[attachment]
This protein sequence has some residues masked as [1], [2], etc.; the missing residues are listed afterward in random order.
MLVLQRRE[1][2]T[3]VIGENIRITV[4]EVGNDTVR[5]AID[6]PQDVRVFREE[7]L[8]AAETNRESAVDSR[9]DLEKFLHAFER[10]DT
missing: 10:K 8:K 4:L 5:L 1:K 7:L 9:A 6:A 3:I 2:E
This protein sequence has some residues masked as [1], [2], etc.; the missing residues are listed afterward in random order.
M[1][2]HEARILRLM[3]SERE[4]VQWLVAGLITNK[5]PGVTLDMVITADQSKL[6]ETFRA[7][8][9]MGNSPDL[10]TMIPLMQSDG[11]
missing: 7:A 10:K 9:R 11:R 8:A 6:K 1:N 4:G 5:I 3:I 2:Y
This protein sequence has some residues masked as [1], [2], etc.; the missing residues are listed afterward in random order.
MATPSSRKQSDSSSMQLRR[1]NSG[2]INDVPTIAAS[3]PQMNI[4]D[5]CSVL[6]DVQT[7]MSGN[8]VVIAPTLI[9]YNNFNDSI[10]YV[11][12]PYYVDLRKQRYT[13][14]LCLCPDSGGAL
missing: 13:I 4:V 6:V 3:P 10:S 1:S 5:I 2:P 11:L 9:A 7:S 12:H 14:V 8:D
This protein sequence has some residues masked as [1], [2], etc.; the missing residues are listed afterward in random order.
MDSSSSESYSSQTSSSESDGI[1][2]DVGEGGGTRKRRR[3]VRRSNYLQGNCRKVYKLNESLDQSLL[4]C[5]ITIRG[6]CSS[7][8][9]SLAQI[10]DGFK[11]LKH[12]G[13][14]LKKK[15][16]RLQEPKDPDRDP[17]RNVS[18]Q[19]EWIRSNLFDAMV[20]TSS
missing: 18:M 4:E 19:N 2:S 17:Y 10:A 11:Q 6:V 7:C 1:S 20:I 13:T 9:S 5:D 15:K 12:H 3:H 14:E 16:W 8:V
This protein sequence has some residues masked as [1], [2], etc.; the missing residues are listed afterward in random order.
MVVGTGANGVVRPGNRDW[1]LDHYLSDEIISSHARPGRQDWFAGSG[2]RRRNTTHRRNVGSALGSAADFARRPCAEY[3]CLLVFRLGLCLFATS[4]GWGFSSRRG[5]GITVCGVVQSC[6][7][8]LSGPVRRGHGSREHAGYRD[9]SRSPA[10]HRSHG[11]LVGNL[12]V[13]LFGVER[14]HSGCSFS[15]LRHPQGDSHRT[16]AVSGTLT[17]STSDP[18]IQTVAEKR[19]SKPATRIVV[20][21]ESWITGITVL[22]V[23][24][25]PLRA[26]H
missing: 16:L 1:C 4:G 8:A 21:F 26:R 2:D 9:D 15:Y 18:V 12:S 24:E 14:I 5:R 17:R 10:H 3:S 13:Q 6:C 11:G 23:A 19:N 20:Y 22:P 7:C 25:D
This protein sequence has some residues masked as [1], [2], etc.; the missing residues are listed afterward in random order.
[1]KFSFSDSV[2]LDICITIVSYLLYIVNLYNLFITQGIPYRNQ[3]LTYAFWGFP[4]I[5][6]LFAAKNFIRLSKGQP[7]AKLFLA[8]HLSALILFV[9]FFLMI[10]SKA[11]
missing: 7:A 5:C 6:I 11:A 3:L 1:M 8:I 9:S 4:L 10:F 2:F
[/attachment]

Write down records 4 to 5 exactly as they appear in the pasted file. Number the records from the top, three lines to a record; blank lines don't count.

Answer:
This protein sequence has some residues masked as [1], [2], etc.; the missing residues are listed afterward in random order.
MDSSSSESYSSQTSSSESDGI[1][2]DVGEGGGTRKRRR[3]VRRSNYLQGNCRKVYKLNESLDQSLL[4]C[5]ITIRG[6]CSS[7][8][9]SLAQI[10]DGFK[11]LKH[12]G[13][14]LKKK[15][16]RLQEPKDPDRDP[17]RNVS[18]Q[19]EWIRSNLFDAMV[20]TSS
missing: 18:M 4:E 19:N 2:S 17:Y 10:A 11:Q 6:V 7:C 1:S 20:I 13:T 9:S 5:D 15:K 12:H 3:H 14:E 16:W 8:V
This protein sequence has some residues masked as [1], [2], etc.; the missing residues are listed afterward in random order.
MVVGTGANGVVRPGNRDW[1]LDHYLSDEIISSHARPGRQDWFAGSG[2]RRRNTTHRRNVGSALGSAADFARRPCAEY[3]CLLVFRLGLCLFATS[4]GWGFSSRRG[5]GITVCGVVQSC[6][7][8]LSGPVRRGHGSREHAGYRD[9]SRSPA[10]HRSHG[11]LVGNL[12]V[13]LFGVER[14]HSGCSFS[15]LRHPQGDSHRT[16]AVSGTLT[17]STSDP[18]IQTVAEKR[19]SKPATRIVV[20][21]ESWITGITVL[22]V[23][24][25]PLRA[26]H
missing: 16:L 1:C 4:G 8:A 21:F 26:R 2:D 9:D 15:Y 18:V 12:S 24:E 14:I 5:R 17:R 10:H 3:S 13:Q 6:C 11:G 23:A 19:N 20:Y 22:P 7:C 25:D